Upgrading from Dynamics AX to Dynamics 365
We’ve recently done a couple of upgrades from AX 2012 to Dynamics 365 for Finance and Operations. I thought it might be beneficial for a quick synopsis of the different types we’ve encountered.
There really isn’t an “upgrade” from AX 2009 to D365. There is a data migration toolset provided by Microsoft that gets installed in AX 2009, but it’s primarily a backport of DIXF to AX 2009. It helps get your data aligned with the new schemas, but it still requires some hand-holding and manual intervention to do its job. It can handle custom fields, though, so that’s certainly a nice feature. As far as the code, there isn’t a toolkit for this. With all the development changes and the move to extensions, there’s a pretty significant manual effort required to get code up-to-date. We at DC like to recommend using this exercise to really examine what customizations are needed and getting rid of anything unnecessary. Since AX 2009, there’s been a substantial increase in features and it certainly seems like a good time to re-evaluate the options out of the box!
There is a true upgrade from AX 2012 R2 to D365. Basically, after some pre-upgrade scripts are run in 2012, the AX 2012 database is moved over to a D365 environment. From there, an upgrade script is run against the database to transform it to the new schema. Once this is completed, the environment is ready for some post upgrade work (enabling batch jobs, setting up print management, etc.) As far as the code, the codeset is run through an upgrade analyzer in LCS. This results in a bunch of tasks being created in VSTS (now called Azure DevOps) for processing by a development team. These tasks show modifications that need to be changed to fit new development patterns or will result in code being overlayered. The upgrade is pretty straightforward, but the R2 toolset is still in preview (and likely will be forever.) There are some bugs and quirks. Microsoft has done a good job supporting it, but it might be tough to stick to an estimated timeframe because you might run into something that requires a hotfix and you might be stuck waiting.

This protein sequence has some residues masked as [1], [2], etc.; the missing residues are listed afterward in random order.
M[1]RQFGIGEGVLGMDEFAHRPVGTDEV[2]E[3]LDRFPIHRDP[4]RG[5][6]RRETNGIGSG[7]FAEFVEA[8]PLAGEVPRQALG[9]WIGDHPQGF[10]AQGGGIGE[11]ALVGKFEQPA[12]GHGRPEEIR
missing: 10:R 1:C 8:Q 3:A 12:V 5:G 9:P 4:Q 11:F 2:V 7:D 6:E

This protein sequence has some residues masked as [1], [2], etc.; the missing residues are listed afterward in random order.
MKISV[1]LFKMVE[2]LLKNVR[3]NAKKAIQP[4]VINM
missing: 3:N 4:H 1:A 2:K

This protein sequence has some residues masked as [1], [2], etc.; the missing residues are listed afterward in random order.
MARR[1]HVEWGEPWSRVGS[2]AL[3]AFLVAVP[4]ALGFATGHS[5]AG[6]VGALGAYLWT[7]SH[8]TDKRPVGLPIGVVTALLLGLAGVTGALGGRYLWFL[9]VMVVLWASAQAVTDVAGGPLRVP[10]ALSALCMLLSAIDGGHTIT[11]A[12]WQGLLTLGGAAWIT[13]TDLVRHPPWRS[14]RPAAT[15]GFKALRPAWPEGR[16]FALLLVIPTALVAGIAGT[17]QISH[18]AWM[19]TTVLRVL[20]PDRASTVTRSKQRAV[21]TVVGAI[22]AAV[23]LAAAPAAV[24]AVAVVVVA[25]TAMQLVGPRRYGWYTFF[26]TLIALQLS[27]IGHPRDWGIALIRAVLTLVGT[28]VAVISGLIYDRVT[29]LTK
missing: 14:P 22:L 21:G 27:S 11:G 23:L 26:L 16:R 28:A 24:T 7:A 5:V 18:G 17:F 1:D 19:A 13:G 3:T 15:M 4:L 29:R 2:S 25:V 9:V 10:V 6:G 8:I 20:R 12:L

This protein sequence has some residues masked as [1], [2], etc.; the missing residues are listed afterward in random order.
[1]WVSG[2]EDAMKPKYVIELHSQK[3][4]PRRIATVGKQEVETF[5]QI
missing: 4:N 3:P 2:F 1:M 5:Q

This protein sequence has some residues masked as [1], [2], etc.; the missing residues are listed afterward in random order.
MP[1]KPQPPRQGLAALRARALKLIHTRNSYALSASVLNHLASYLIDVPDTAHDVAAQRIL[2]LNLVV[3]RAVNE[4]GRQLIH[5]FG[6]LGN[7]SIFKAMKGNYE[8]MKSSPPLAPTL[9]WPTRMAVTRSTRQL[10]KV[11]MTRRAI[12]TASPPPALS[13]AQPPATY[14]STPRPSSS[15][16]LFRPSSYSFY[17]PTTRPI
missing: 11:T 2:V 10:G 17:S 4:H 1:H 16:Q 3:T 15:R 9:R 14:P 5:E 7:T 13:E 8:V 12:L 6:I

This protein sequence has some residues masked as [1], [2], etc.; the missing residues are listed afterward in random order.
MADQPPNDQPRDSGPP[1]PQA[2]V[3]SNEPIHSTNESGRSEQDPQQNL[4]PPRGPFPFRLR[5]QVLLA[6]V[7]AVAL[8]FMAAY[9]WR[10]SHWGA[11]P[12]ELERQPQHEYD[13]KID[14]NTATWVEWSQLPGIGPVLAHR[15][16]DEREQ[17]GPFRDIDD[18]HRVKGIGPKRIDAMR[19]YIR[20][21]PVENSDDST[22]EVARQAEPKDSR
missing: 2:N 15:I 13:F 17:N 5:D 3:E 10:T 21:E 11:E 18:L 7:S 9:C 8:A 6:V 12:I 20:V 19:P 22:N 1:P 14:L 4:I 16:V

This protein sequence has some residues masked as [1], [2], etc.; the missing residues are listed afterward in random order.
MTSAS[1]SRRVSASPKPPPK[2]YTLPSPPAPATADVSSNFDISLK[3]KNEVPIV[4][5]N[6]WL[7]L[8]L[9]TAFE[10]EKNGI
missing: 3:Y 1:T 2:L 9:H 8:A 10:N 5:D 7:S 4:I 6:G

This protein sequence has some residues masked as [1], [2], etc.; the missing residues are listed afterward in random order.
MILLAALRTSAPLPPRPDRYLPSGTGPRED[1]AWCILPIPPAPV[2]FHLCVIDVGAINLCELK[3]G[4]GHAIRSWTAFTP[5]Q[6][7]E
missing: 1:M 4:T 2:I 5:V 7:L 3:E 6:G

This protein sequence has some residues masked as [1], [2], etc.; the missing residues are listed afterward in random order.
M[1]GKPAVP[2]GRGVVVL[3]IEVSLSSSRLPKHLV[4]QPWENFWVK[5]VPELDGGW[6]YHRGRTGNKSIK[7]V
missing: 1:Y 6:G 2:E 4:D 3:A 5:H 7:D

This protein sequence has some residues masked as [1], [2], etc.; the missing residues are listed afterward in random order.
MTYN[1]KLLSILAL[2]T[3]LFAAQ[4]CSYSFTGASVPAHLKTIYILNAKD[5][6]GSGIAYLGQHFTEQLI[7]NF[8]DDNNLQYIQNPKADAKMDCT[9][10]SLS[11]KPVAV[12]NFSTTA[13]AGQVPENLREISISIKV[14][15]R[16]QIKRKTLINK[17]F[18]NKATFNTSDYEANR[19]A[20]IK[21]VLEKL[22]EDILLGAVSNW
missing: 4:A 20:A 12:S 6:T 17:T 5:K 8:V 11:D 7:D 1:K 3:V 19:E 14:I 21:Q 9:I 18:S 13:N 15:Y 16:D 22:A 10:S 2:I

The process it he same as from AX 2012 R2 to D365, but the upgrade toolset seems to work better. We ran into considerably less issues with the out-of-the-box upgrade from R3 to D365 than we did on R2. The R3 to D365 upgrade seems to be more supported, too, with more examples of this being completed successfully than we found with the R2 upgrades. If you want some additional discussion on a recent upgrade from AX 2012 R3, check out http://dynamicconsulting.com/ax2012r3-d365-upgrade-findings/.
What does this all mean?
If you’re on 2009, you don’t have much of a choice. Since there are no in-place data upgrade scripts, you’ll have to “migrate” or “re-implement” (depending on what you want to call it.) This isn’t all bad, though. If your company is happy with the AX platform, this is great time to leave behind some legacy code and get onto an easier to upgrade path. If you’re on 2012 R2, there’s a case to be made for upgrading to R3. Is it worth it? Probably not. While the R2 scripts were kind of buggy and needed some additional support, they eventually worked. Every project is different, but it certainly seems to me that the incremental benefit to starting the upgrade from R3 vs R2 isn’t really worth it. Once you get on Dynamics 365, you get to deal with the world of continuous updates. Check out our post at Welcome to the New World of Continuous Deployment to learn about what this means. If you’d like to discuss more, ping me on LinkedIn or email [email protected]